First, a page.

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Motoring Through Portland’s Past

Walk into Old Town Pizza /Old Town Brewing Co. and listen closely. You might hear the far-off strains of an idling engine mixed with the hum of guest chatter.  That’s because this location has a storied history as a center of automotive commerce, dating back to before World War II.

In the early 1930s, Herbert L. Frank opened a used car dealership just south of where Old Town Pizza now stands. Through the early half of the 1940s, with the war halting the manufacturing of new cars, used auto lots like Frank’s were commonplace up and down what was then Union Avenue.

In 1946, post-war prosperity boosted demand for sleek new cars; Americans were ready to roll, and Detroit was pumping out cruisers for an auto-hungry public. Frank Chevrolet was born. Across the street were a new Ford dealership and a small pharmacy (later to become a Fred Meyer Department Store). Frank Chevrolet lived on this block through the prosperity of the 1950s and tumult of the 1960s, until finally surrendering in 1972. A year later, Harley Davidson opened a dealership, but rode it out only until 1977.  Through the rest of the 1970s and into the 1980s, the building housed a succession of auto repair and service businesses.

By 1990, the neighborhoods along Union Avenue had been through many evolutions… including the thoroughfare’s name change to Martin Luther King Jr. Blvd.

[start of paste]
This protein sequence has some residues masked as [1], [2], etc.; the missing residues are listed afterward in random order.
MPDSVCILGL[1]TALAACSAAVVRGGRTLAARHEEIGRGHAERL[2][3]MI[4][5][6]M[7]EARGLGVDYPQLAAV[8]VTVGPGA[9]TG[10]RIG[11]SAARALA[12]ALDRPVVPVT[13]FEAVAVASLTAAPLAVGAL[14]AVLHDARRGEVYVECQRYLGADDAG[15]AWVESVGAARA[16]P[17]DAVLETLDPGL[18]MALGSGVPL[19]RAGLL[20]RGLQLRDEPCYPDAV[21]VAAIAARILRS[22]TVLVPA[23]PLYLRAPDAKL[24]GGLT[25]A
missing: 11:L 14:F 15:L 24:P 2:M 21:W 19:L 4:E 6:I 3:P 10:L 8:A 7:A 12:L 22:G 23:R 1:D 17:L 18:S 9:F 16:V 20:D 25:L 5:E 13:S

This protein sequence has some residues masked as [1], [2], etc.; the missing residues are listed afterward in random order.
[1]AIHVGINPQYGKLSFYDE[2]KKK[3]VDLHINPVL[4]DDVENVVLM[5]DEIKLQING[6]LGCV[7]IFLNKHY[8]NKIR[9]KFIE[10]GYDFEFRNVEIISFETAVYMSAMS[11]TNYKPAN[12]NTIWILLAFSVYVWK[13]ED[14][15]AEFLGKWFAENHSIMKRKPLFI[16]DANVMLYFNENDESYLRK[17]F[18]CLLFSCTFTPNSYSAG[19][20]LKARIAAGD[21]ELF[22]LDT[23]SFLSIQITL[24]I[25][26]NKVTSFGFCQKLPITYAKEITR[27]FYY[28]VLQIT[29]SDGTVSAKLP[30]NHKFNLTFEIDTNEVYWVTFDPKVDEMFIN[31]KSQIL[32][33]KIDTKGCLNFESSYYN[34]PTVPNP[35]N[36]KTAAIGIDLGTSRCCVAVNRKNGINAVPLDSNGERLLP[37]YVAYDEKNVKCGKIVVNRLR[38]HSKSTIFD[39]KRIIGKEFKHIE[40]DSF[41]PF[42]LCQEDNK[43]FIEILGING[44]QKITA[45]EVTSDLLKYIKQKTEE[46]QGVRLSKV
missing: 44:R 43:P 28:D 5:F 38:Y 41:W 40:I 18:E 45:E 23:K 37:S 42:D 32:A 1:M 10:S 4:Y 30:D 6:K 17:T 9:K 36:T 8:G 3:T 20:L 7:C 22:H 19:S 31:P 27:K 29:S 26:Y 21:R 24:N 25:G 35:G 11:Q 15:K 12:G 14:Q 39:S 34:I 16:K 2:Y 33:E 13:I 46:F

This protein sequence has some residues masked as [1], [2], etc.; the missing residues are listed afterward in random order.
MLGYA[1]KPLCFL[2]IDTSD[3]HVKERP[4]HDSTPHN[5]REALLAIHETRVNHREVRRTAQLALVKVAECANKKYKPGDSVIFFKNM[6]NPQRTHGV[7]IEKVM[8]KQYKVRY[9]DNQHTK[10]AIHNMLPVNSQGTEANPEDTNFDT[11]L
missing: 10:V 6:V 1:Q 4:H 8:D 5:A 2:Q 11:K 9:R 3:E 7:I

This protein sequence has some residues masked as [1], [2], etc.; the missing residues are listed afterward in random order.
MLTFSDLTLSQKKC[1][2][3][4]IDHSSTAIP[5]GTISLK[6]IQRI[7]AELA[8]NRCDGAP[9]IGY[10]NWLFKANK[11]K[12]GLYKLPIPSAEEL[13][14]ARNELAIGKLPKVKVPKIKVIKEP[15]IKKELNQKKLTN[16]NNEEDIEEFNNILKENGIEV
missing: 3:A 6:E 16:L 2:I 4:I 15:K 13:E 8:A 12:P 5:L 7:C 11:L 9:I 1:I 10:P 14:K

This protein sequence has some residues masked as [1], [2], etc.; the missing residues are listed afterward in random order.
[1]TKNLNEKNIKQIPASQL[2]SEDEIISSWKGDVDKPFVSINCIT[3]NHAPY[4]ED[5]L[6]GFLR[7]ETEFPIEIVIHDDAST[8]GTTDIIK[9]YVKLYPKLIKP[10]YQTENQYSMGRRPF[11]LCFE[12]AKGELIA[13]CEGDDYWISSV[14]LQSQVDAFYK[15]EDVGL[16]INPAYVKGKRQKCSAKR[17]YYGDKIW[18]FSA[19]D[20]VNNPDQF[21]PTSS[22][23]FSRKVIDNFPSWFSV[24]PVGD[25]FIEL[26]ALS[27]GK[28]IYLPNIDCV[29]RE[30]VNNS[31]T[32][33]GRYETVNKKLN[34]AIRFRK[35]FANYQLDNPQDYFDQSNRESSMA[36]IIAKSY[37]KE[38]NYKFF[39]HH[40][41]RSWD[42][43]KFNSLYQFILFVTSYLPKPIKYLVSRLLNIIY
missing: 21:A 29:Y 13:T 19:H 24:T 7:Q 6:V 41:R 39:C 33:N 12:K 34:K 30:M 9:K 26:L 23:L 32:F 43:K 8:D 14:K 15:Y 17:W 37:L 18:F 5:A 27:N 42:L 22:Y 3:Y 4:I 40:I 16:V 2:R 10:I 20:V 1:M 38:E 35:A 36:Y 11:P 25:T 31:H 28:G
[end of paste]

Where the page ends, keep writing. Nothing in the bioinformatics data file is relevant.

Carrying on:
Old Town Pizza is proud to play a role in the regeneration of inner northeast Portland as one of the first to sign on with Vanport Square, a Portland
Development Commission-backed project that has its roots in the City of Vanport. A bustling shipbuilding community of the 1940s, Vanport was home to many of the area’s African American citizens until the flood of 1948 – and discriminatory housing practices – drove them into Portland’s inner north and northeast neighborhoods.

With our family home just three blocks away, we believe in our “old town” neighborhood of Walnut Park, and are taking the opportunity in our history-rich location to showcase our philosophy of sustainability and environmental stewardship. Many of the design features – such as the weathered wood wall from an old Oregon barn, the giant beams from barracks that housed Italian immigrants at the San Pablo Fish & Wildlife Refuge, and the centerpiece chandelier that hung in the Portland Art Museum until a 1970s remodel – were reclaimed and given new life here just like our neighborhood.

Old Town Pizza has been a part of Portland’s culture since 1974, when the Accuardi family opened the doors of the historic Old Town Pizza landmark location. We’re carrying on that tradition here, with a second outpost dedicated to serving up Portlanders our legendary pizza and craft beer.

The Milne Family